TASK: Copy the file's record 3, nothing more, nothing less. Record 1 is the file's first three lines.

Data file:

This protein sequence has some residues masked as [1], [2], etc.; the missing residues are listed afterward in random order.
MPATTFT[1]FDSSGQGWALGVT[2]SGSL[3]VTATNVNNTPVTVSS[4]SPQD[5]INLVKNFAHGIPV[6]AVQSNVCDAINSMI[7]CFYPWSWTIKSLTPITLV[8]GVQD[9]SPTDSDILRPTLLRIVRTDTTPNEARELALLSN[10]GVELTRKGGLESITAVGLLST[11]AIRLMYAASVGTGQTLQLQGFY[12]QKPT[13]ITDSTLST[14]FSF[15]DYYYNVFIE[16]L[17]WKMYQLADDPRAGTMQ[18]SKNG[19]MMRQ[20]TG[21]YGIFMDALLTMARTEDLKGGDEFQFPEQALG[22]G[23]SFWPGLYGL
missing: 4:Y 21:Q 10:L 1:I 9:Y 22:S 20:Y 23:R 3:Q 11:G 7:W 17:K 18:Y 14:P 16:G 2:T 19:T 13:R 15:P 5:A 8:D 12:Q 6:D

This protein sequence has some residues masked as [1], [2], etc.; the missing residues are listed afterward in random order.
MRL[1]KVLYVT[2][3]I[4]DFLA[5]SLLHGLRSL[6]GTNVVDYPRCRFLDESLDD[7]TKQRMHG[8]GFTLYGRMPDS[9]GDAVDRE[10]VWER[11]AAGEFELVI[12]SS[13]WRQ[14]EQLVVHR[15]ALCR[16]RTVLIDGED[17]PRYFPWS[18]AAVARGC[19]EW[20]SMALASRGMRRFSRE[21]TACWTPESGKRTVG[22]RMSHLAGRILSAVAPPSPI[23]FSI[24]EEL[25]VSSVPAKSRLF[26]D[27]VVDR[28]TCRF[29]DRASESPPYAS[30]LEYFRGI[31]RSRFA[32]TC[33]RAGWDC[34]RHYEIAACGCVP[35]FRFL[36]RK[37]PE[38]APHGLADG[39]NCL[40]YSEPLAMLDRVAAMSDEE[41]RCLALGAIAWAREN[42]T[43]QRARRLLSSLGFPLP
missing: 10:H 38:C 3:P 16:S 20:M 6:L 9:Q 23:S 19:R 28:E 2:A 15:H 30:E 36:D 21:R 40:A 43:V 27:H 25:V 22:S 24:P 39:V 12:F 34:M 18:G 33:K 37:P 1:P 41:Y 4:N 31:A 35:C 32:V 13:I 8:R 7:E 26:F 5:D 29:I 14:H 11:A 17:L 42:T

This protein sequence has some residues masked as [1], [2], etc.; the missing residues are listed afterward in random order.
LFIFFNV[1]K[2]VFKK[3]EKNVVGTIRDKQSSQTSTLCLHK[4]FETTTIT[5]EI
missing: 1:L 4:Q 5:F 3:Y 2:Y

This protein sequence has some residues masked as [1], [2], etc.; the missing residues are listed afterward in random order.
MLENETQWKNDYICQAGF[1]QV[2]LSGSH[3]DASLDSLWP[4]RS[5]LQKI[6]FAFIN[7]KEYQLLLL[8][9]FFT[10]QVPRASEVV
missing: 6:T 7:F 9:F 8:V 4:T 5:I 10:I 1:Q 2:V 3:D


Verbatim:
This protein sequence has some residues masked as [1], [2], etc.; the missing residues are listed afterward in random order.
LFIFFNV[1]K[2]VFKK[3]EKNVVGTIRDKQSSQTSTLCLHK[4]FETTTIT[5]EI
missing: 1:L 4:Q 5:F 3:Y 2:Y